For Immediate Release
Hearing Friday Over Government Spying on Lawyer-Client Communications
This Friday the Investigatory Powers Tribunal (IPT) will hold a hearing over UK government spying on privileged lawyer-client communications.
LONDON - The hearing will discuss what remedies the government owes two families, victims of an MI6-CIA rendition operation, if the government spied on legally privileged communications between them and their lawyers.
Abdul Hakim-Belhaj and his wife Fatima Boudchar were kidnapped, tortured and sent to Libya in 2004 in a joint MI6-CIA operation. A second rendition operation targeted Sami al-Saadi, his wife Karima Ait Baaziz, and their four children between the ages of six and twelve. Both families filed a case in 2013 with the IPT concerning alleged eavesdropping by UK intelligence services on their confidential communications with their lawyers.
In 2012, the Belhaj family had brought a separate, civil case against the UK Government over the part it played in their mistreatment. (The al-Saadis had filed a similar claim, which subsequently settled; both families are witnesses in an ongoing Scotland Yard investigation into the kidnappings.)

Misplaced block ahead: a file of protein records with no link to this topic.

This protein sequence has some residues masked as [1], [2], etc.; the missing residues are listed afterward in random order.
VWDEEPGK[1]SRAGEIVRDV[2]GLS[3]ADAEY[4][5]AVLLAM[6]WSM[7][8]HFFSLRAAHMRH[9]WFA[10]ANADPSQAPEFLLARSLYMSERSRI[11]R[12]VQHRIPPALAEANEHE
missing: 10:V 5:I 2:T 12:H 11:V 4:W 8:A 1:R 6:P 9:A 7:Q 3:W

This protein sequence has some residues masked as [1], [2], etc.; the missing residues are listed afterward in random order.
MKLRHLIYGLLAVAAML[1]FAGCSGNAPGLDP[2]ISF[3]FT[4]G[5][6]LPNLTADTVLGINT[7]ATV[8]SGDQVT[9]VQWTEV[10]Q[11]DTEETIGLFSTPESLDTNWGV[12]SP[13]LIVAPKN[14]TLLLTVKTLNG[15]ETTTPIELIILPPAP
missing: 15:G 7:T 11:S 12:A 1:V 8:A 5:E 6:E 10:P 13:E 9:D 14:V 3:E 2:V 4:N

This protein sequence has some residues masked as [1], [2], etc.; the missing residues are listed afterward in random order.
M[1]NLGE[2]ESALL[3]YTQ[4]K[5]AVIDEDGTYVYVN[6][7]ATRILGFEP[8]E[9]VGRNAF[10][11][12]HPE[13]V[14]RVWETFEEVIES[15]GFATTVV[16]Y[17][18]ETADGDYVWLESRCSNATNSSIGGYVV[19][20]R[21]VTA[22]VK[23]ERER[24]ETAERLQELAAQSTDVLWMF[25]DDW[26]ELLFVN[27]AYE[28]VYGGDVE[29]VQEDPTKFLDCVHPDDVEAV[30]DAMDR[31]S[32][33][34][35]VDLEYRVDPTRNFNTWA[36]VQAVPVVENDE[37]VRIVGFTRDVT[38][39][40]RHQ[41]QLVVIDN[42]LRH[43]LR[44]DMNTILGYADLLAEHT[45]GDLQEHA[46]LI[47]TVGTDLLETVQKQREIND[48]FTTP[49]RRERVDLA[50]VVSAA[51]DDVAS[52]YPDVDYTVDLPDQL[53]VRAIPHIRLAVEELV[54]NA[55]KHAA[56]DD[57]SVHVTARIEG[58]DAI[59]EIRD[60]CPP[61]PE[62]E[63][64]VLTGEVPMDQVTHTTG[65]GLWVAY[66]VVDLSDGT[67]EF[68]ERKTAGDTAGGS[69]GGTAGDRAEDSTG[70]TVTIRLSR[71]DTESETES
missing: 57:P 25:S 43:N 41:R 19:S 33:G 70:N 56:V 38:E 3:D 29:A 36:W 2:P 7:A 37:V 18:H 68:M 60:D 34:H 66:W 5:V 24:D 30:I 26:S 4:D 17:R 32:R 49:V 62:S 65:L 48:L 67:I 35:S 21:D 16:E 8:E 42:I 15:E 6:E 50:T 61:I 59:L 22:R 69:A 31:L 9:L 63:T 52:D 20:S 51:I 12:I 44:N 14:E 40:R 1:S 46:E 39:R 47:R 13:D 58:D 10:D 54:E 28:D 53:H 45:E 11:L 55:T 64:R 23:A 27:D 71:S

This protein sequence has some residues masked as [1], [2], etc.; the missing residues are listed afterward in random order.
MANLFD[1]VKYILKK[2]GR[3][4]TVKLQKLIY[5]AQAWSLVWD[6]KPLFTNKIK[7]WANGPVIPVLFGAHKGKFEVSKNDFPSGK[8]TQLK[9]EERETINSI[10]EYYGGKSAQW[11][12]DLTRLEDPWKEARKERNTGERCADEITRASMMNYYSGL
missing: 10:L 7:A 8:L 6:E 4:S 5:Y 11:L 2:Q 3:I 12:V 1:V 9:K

The IPT case centres around whether Government lawyers and officials involved in the torture case, through surveillance of the families’ communications with their lawyers at Reprieve and Leigh Day, accessed confidential communications about their legal cases, thereby giving the Government an unfair advantage in court.
Cori Crider, Reprieve Strategic Director and attorney for Mr Belhaj, said: “If the government has spied on these families’ private calls with their lawyers, we must know about it, and take steps to restore the families’ right to a fair trial. The government has admitted it ran unlawful policies on lawyer-client spying for years, including for the entire period our case was being prepared. This raises a number of stark questions: how much of our privileged material was collected? Who saw it? For how long were the involved in the torture claims? What of the police investigation – has that, too, been compromised? The government must be made to address these issues if confidence in the justice system is to be maintained.”
Reprieve is a UK-based human rights organization that uses the law to enforce the human rights of prisoners, from death row to Guantánamo Bay.